The Issue

Sung’s Story

Sung shares his experience of being an adoptee without citizenship

The Promise

Adoption’s promise is full and permanent belonging in a U.S. family, the same as biologically related children.

The Problem

To be adopted into a U.S. family without automatically becoming a U.S. citizen seems both illogical and cruel. Yet, that was the case for most of international adoption’s history. For 52 years, adoptive parents had to secure their child’s’ citizenship through a naturalization process post-placement. This did not always happen. As a result, some adoptees were left as non-citizens. It took the Child Citizenship Act of 2000 to correct this injustice and create automatic citizenship for intercountry adoptees.

The Child Citizenship Act did not apply to all adoptees, however. Those who were 18 or older on 2/27/01 were excluded from the new law. The result: 35,000-50,000 people adopted by U.S. families do not have citizenship. In addition to feeling othered and unsafe in their own country, adoptees face consequences ranging from difficulty traveling and receiving social security payments to deportation. In fact, over two dozen U.S. adoptees have been deported as adults to their birth countries, where many have no known connections and don’t speak the language.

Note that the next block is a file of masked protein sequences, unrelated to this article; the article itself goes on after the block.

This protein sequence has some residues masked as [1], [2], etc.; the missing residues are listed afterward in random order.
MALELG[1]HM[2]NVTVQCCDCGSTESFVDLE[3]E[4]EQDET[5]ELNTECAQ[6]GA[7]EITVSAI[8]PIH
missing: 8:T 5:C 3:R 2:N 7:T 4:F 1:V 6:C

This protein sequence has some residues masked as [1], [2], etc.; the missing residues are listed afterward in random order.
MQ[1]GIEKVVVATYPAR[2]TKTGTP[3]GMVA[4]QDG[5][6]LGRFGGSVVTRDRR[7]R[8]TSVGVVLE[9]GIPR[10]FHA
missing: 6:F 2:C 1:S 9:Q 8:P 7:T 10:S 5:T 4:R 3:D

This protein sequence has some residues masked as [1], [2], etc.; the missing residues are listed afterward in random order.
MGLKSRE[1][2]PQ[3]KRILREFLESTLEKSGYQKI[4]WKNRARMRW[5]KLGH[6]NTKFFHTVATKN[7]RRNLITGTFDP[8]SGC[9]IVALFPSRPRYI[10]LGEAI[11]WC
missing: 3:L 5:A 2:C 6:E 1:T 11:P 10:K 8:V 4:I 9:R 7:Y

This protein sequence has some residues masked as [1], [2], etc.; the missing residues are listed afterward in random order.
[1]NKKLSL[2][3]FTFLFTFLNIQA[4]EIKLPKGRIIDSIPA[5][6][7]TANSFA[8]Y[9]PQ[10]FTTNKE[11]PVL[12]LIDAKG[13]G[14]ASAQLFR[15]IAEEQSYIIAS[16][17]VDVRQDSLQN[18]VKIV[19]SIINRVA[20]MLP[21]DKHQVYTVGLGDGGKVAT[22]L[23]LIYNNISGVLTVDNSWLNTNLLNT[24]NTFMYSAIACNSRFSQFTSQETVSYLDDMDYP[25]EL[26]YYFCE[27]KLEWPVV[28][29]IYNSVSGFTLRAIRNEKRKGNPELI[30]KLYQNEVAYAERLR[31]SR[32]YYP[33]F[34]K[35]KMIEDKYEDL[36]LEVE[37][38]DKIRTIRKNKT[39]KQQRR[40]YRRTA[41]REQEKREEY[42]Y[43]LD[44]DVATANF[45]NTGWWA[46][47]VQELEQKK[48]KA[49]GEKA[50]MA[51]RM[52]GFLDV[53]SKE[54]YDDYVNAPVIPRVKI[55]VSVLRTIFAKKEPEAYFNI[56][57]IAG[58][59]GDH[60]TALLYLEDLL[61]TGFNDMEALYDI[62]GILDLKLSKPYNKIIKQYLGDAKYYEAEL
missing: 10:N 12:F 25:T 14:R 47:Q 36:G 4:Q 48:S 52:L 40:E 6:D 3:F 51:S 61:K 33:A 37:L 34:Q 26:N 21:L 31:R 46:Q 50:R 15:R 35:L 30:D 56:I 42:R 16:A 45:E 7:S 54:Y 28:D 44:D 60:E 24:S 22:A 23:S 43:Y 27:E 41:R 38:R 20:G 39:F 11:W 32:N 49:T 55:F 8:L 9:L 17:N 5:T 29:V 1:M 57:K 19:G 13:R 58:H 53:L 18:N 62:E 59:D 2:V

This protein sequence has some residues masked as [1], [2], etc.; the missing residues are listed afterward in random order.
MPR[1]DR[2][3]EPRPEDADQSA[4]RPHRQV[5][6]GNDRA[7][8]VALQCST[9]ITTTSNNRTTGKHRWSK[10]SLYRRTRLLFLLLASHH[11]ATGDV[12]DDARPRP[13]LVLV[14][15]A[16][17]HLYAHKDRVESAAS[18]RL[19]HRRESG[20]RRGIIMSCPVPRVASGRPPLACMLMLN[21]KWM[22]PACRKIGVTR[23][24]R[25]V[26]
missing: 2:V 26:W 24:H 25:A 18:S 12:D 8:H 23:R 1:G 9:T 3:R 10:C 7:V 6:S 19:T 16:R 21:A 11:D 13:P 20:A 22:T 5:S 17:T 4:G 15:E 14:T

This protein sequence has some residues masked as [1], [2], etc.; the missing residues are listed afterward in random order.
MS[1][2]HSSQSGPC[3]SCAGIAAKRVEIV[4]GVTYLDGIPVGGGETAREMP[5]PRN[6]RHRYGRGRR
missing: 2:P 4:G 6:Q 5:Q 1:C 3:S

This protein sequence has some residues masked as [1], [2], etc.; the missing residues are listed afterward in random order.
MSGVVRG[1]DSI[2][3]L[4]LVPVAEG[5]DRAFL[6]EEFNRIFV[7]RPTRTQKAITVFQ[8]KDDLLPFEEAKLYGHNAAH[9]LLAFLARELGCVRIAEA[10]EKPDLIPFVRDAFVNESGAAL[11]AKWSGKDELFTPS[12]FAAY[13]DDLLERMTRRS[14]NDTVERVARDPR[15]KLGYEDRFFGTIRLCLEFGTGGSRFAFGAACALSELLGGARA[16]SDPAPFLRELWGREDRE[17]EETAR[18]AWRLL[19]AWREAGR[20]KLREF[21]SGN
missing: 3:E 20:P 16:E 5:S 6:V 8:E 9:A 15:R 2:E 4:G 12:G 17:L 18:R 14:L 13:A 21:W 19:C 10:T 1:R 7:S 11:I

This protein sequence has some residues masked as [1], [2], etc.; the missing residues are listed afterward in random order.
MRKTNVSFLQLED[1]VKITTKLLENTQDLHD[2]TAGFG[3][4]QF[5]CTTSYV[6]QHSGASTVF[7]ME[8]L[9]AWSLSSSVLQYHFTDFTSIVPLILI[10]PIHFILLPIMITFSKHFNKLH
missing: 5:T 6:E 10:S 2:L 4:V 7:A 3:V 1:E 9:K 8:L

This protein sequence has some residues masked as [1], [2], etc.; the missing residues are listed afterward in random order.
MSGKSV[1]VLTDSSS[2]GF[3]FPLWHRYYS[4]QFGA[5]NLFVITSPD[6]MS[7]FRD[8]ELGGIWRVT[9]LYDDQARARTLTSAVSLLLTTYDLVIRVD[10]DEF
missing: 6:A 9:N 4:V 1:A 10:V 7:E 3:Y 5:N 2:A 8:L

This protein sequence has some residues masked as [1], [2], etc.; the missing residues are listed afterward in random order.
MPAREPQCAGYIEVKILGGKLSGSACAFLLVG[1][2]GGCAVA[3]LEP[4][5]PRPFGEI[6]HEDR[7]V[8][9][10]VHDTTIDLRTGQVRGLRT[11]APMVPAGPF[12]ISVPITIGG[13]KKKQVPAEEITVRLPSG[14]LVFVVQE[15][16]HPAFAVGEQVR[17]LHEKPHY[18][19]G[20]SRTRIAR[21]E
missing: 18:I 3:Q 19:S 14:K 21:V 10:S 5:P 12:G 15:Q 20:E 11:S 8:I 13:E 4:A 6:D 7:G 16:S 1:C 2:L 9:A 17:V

The Adoptee Citizenship Act would close this loophole, so that all U.S. intercounty adoptees can become citizens. The Adoptee Rights Campaign is currently working to pass this legislation.

How You Can Help

Support the Adoptee Rights Campaign:

Learn about adoptee citizenship: download this historical overview